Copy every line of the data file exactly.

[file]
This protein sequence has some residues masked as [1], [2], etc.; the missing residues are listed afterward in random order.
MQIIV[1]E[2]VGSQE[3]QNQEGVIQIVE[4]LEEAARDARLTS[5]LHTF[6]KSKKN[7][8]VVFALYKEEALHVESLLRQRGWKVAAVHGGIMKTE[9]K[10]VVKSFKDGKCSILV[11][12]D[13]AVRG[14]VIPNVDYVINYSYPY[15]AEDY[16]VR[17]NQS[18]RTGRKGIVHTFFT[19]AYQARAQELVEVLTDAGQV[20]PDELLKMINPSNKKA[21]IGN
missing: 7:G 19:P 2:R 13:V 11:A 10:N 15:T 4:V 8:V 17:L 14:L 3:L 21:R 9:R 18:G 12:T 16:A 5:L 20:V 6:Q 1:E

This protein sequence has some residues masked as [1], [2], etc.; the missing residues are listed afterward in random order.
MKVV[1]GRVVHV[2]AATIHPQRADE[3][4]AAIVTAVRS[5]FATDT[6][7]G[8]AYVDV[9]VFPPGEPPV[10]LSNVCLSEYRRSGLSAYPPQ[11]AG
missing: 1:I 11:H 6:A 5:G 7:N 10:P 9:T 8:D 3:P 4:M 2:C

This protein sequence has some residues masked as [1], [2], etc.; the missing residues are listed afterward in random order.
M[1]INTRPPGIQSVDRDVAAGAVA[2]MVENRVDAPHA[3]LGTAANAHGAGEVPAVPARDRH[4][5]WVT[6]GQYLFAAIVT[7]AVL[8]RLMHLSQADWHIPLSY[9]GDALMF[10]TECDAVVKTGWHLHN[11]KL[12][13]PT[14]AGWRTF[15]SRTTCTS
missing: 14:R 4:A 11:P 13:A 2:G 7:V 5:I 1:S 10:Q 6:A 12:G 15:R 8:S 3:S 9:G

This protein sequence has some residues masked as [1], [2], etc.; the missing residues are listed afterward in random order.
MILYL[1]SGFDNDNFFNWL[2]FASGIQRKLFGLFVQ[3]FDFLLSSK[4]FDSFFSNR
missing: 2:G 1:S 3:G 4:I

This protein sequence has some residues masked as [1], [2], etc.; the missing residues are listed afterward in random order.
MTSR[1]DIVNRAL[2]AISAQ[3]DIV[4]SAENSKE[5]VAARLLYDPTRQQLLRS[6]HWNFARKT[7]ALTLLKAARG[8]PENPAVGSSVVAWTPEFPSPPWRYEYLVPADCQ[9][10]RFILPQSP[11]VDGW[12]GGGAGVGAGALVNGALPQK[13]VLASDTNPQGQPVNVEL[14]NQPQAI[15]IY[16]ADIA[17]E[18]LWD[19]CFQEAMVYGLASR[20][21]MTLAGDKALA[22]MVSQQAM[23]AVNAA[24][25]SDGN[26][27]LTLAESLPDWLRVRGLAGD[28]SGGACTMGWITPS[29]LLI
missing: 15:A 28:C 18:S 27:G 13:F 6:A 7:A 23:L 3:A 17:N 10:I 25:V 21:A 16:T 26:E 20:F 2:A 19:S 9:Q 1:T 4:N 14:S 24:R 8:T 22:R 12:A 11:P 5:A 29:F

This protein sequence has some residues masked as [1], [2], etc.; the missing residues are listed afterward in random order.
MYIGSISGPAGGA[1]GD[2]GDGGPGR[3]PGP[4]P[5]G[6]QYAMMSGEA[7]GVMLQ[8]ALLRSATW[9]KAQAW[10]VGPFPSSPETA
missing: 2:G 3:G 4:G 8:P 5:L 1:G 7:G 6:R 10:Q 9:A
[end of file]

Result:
This protein sequence has some residues masked as [1], [2], etc.; the missing residues are listed afterward in random order.
MQIIV[1]E[2]VGSQE[3]QNQEGVIQIVE[4]LEEAARDARLTS[5]LHTF[6]KSKKN[7][8]VVFALYKEEALHVESLLRQRGWKVAAVHGGIMKTE[9]K[10]VVKSFKDGKCSILV[11][12]D[13]AVRG[14]VIPNVDYVINYSYPY[15]AEDY[16]VR[17]NQS[18]RTGRKGIVHTFFT[19]AYQARAQELVEVLTDAGQV[20]PDELLKMINPSNKKA[21]IGN
missing: 7:G 19:P 2:R 13:V 11:A 10:N 15:T 4:V 8:V 17:L 14:L 3:L 21:R 9:R 18:G 12:T 16:A 5:L 20:V 6:Q 1:E

This protein sequence has some residues masked as [1], [2], etc.; the missing residues are listed afterward in random order.
MKVV[1]GRVVHV[2]AATIHPQRADE[3][4]AAIVTAVRS[5]FATDT[6][7]G[8]AYVDV[9]VFPPGEPPV[10]LSNVCLSEYRRSGLSAYPPQ[11]AG
missing: 1:I 11:H 6:A 5:G 7:N 10:P 9:T 8:D 3:P 4:M 2:C

This protein sequence has some residues masked as [1], [2], etc.; the missing residues are listed afterward in random order.
M[1]INTRPPGIQSVDRDVAAGAVA[2]MVENRVDAPHA[3]LGTAANAHGAGEVPAVPARDRH[4][5]WVT[6]GQYLFAAIVT[7]AVL[8]RLMHLSQADWHIPLSY[9]GDALMF[10]TECDAVVKTGWHLHN[11]KL[12][13]PT[14]AGWRTF[15]SRTTCTS
missing: 14:R 4:A 11:P 13:A 2:G 7:V 5:I 1:S 10:Q 6:A 12:G 15:R 8:S 3:S 9:G

This protein sequence has some residues masked as [1], [2], etc.; the missing residues are listed afterward in random order.
MILYL[1]SGFDNDNFFNWL[2]FASGIQRKLFGLFVQ[3]FDFLLSSK[4]FDSFFSNR
missing: 2:G 1:S 3:G 4:I

This protein sequence has some residues masked as [1], [2], etc.; the missing residues are listed afterward in random order.
MTSR[1]DIVNRAL[2]AISAQ[3]DIV[4]SAENSKE[5]VAARLLYDPTRQQLLRS[6]HWNFARKT[7]ALTLLKAARG[8]PENPAVGSSVVAWTPEFPSPPWRYEYLVPADCQ[9][10]RFILPQSP[11]VDGW[12]GGGAGVGAGALVNGALPQK[13]VLASDTNPQGQPVNVEL[14]NQPQAI[15]IY[16]ADIA[17]E[18]LWD[19]CFQEAMVYGLASR[20][21]MTLAGDKALA[22]MVSQQAM[23]AVNAA[24][25]SDGN[26][27]LTLAESLPDWLRVRGLAGD[28]SGGACTMGWITPS[29]LLI
missing: 15:A 28:C 18:S 27:G 13:F 6:A 7:A 23:L 3:A 17:N 10:I 25:V 21:A 16:T 26:E 20:F 2:A 19:S 9:Q 1:T 4:N 14:S 24:R 8:T 22:R 12:A 11:P 5:A 29:F

This protein sequence has some residues masked as [1], [2], etc.; the missing residues are listed afterward in random order.
MYIGSISGPAGGA[1]GD[2]GDGGPGR[3]PGP[4]P[5]G[6]QYAMMSGEA[7]GVMLQ[8]ALLRSATW[9]KAQAW[10]VGPFPSSPETA
missing: 2:G 3:G 4:G 8:P 5:L 1:G 7:G 6:R 10:Q 9:A